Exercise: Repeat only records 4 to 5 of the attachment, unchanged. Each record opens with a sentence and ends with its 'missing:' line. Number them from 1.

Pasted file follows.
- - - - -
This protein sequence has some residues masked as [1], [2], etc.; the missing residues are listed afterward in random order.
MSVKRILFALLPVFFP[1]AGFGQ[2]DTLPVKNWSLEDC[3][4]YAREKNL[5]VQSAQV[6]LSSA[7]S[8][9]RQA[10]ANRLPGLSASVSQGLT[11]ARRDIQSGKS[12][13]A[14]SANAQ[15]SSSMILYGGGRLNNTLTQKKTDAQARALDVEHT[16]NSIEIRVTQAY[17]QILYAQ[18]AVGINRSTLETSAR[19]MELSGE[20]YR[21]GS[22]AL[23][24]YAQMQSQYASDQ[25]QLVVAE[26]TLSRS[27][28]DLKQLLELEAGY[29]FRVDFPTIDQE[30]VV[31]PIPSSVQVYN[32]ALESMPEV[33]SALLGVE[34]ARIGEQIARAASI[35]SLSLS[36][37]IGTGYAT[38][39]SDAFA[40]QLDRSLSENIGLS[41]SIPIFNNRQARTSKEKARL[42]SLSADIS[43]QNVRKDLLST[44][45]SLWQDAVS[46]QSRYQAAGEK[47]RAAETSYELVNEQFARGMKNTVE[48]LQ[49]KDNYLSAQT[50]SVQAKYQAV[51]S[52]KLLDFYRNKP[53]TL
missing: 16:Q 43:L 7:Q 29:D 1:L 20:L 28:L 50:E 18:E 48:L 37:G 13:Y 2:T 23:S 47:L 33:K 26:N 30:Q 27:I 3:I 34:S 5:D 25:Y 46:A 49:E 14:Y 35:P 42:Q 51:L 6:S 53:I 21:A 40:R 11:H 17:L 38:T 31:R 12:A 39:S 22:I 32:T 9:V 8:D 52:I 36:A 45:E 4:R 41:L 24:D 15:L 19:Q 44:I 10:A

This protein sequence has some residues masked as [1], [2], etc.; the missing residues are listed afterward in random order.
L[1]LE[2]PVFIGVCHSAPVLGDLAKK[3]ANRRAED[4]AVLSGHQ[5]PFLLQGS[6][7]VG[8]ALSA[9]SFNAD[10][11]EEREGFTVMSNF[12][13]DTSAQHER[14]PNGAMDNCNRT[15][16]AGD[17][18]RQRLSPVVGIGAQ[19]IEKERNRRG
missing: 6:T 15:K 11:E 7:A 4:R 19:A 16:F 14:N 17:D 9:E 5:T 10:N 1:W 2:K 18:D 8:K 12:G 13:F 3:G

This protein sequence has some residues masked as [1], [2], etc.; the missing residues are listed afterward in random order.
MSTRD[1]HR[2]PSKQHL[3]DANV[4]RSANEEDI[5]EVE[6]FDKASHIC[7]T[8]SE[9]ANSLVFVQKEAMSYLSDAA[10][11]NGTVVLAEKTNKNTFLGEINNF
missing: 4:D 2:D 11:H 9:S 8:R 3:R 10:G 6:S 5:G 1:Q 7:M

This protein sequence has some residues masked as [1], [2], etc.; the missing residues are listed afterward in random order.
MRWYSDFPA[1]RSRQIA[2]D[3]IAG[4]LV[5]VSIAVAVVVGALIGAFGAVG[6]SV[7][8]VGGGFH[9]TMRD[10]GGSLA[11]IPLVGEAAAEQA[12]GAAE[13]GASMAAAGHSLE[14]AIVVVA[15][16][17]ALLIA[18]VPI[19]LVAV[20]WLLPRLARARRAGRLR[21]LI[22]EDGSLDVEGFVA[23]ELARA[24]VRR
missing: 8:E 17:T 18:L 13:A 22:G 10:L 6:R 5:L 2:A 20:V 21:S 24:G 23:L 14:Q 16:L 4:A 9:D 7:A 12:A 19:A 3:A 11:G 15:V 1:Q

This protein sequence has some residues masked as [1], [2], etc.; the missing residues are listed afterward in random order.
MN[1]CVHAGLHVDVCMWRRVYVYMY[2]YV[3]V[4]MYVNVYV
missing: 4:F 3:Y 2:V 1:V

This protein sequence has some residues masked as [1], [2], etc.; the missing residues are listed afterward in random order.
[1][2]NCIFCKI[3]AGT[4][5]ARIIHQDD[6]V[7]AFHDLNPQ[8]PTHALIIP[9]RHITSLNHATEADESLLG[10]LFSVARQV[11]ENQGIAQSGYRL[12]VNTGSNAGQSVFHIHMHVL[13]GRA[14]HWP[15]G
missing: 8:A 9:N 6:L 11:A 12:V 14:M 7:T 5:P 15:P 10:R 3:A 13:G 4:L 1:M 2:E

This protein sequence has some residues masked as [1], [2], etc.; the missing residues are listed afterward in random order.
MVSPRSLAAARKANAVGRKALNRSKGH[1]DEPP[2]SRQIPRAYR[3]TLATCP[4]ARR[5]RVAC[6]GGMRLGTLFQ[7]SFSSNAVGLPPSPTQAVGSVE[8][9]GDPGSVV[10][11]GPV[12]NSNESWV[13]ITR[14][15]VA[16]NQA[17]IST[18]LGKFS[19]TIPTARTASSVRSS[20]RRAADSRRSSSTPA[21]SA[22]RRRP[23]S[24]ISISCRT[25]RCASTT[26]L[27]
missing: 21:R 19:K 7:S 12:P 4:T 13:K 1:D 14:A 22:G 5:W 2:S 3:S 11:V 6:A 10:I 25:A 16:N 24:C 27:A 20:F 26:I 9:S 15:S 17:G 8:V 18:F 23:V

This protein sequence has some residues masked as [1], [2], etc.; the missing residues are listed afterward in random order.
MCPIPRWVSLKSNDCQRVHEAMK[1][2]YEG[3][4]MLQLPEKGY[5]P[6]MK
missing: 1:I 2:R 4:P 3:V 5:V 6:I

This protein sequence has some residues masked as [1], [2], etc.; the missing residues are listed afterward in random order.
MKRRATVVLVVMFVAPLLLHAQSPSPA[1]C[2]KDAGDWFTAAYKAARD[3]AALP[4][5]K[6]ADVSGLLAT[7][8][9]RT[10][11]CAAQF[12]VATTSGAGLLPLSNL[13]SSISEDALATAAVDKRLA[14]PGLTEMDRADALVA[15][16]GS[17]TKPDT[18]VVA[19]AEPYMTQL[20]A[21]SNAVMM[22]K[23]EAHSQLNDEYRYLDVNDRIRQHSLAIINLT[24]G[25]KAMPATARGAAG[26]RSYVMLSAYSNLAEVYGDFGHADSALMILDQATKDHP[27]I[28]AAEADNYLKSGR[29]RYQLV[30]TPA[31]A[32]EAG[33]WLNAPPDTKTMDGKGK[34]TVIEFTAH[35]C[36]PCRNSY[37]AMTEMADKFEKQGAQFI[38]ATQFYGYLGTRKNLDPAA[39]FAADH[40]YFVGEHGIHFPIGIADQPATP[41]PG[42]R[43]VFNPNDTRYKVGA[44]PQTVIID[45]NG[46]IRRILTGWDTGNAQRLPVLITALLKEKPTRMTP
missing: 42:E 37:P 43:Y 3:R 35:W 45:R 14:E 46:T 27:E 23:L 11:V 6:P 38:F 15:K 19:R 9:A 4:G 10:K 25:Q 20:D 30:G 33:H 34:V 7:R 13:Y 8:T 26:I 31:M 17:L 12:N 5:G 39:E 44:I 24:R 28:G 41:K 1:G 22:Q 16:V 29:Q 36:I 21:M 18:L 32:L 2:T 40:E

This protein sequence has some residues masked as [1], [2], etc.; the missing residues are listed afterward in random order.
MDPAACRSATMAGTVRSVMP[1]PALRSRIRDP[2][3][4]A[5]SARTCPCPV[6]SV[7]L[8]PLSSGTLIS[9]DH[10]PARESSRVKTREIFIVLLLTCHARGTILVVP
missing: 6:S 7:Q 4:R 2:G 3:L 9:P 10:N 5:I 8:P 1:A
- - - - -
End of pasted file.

This protein sequence has some residues masked as [1], [2], etc.; the missing residues are listed afterward in random order.
MRWYSDFPA[1]RSRQIA[2]D[3]IAG[4]LV[5]VSIAVAVVVGALIGAFGAVG[6]SV[7][8]VGGGFH[9]TMRD[10]GGSLA[11]IPLVGEAAAEQA[12]GAAE[13]GASMAAAGHSLE[14]AIVVVA[15][16][17]ALLIA[18]VPI[19]LVAV[20]WLLPRLARARRAGRLR[21]LI[22]EDGSLDVEGFVA[23]ELARA[24]VRR
missing: 8:E 17:T 18:L 13:A 22:G 10:L 6:R 5:L 2:A 20:V 21:S 24:G 23:L 14:Q 16:L 4:A 9:D 7:A 12:A 19:A 3:A 11:G 15:V 1:Q

This protein sequence has some residues masked as [1], [2], etc.; the missing residues are listed afterward in random order.
MN[1]CVHAGLHVDVCMWRRVYVYMY[2]YV[3]V[4]MYVNVYV
missing: 4:F 3:Y 2:V 1:V